But Lithuanian didn't gain official status then. Among various causes of it, some more significant must by accented. Firstly, the two biggest towns in G.D.L. were polonized earlier and more than other towns. Secondly, position of Catholic church in G.D.L. was favourable to Polish language. Plus to it, whereas publishing of books was sponsored by the highest nobles and by Catholic and Orthodox churches, publishing of books in Lithuanian did not increase. Lithuanian-language books became more and more inconspicuous among Polish and Latin publications.
And, as result of it, Lithuanian-speaking culture did not expand among the highest nobles. But some positive changes took place in this time too. Language was modernized, it wasn't longer a language of mere country people. Style of courtesy re-appeared in the language (some style of this kind had to exist in pre-Christian Lithuania). All this much contributed to existing of Lithuanian-speaking culture among further generations of nobles and urban people. And these processes, going on only on a part of territory o G.D.L., were like a sign of growing modern Lithuania.
Lithuanian-language culture in Prussia duchy
Lithuanians, mostly villagers, lived in Prussia in North and North-East regions of this country. This fact was confirmed later in administrative way, and administrative unit, called Lithuanian counties was created. Unofficially it was called Lithuania, Prussian Lithuania, or, in later times, also Lithuania Minor. In the beginning of 16th century Lithuanians in Prussia had the same cultural traditions as neighboring Lithuanians in G.D.L., and some inessential differences aren't worth to mention here.
But later the cultural difference between Prussian Lithuania and Lithuanian part of G.D.L. increased. The main points of this process were: In 1530, Prussia became secular protestant state. So Prussian Lithuanians became protestants (Lutherans), while Lithuanians in G.D.L. stayed Catholics. The next point was presence of some official attention to religious education in native language in Prussia. At the beginning, after 1530, for this purpose the first secular ruler of Prussia, the duke Albert invited a number of educated Lithuanians protestants from G.D.L. They became senior priests in Prussian Lithuania and authors of church texts, holy songs in Lithuanian and their translations into Lithuanian, but one of them, Martynas Mažvydas, wrote a catechism, which was published in 1547 in Königsberg, becoming the first printed book in Lithuanian.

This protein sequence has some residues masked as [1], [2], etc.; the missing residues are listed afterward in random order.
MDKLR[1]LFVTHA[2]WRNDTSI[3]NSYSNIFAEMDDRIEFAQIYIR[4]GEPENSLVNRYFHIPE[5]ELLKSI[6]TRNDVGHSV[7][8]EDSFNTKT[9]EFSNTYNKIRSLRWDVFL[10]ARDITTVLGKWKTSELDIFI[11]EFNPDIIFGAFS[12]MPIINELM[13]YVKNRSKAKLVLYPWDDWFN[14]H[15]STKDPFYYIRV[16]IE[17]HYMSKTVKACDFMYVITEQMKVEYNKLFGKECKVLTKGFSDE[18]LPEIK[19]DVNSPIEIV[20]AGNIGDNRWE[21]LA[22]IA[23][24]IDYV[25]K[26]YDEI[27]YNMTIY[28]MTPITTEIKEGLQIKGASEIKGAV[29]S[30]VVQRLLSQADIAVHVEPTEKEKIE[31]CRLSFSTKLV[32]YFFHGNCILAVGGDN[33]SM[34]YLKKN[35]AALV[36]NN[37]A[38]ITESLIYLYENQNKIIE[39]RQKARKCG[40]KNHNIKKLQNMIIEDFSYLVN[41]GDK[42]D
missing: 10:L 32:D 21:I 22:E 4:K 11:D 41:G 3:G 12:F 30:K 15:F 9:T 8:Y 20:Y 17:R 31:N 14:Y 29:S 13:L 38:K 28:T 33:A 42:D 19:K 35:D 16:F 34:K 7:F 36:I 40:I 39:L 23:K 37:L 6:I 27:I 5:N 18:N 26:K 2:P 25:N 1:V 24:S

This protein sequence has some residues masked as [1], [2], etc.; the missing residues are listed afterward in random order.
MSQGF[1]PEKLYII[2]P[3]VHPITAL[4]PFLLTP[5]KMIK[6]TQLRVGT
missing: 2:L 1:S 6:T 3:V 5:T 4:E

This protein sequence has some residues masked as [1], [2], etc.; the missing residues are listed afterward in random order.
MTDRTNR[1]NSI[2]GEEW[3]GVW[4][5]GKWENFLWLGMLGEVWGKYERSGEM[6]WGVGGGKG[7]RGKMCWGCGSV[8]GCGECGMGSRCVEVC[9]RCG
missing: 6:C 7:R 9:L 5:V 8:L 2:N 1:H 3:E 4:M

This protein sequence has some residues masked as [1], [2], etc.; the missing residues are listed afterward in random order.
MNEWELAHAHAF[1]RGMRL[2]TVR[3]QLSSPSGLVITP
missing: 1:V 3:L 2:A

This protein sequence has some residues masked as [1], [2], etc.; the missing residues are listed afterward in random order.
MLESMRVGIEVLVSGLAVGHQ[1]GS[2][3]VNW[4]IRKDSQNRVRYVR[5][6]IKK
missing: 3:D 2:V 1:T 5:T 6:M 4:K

Since this time priests of Lithuanian parishes were obliged to know Lithuania language and they did this obligation more or less. There were talented persons among them, and sometimes books in Lithuanian with new translations of religious texts, new holy songs and so on were published. In 1653 the first Lithuanian grammar, Grammatica Litvanica by Daniel Klein, was issued in Königsberg . And unpublished material on Lithuanian language and culture, collected by them, was big too.
The interest of Lutheran priests of Prussian Lithuanian parishes in Lithuanian language was deeper than the one of their Catholic colleagues in G.D.L., and they managed to print more books for a relatively small Lithuanian population in Prussia, than Catholic editors for all Lithuanian population in G.D.L.
However it must be noticed, that Catholic priests had more gentle attention towards Lithuanian popular traditions, than Lutheran ones. Also the existence of G.D.L. had some influence to Prussian ruling persons and even made some pressure on them, and it did not allow to disregard existing of Lithuanians and their cultural needs. And the situation of Lithuanians was more better, than, for example, one of Old Prussian population, whose language was called “barbarian” and attained only minimal attention.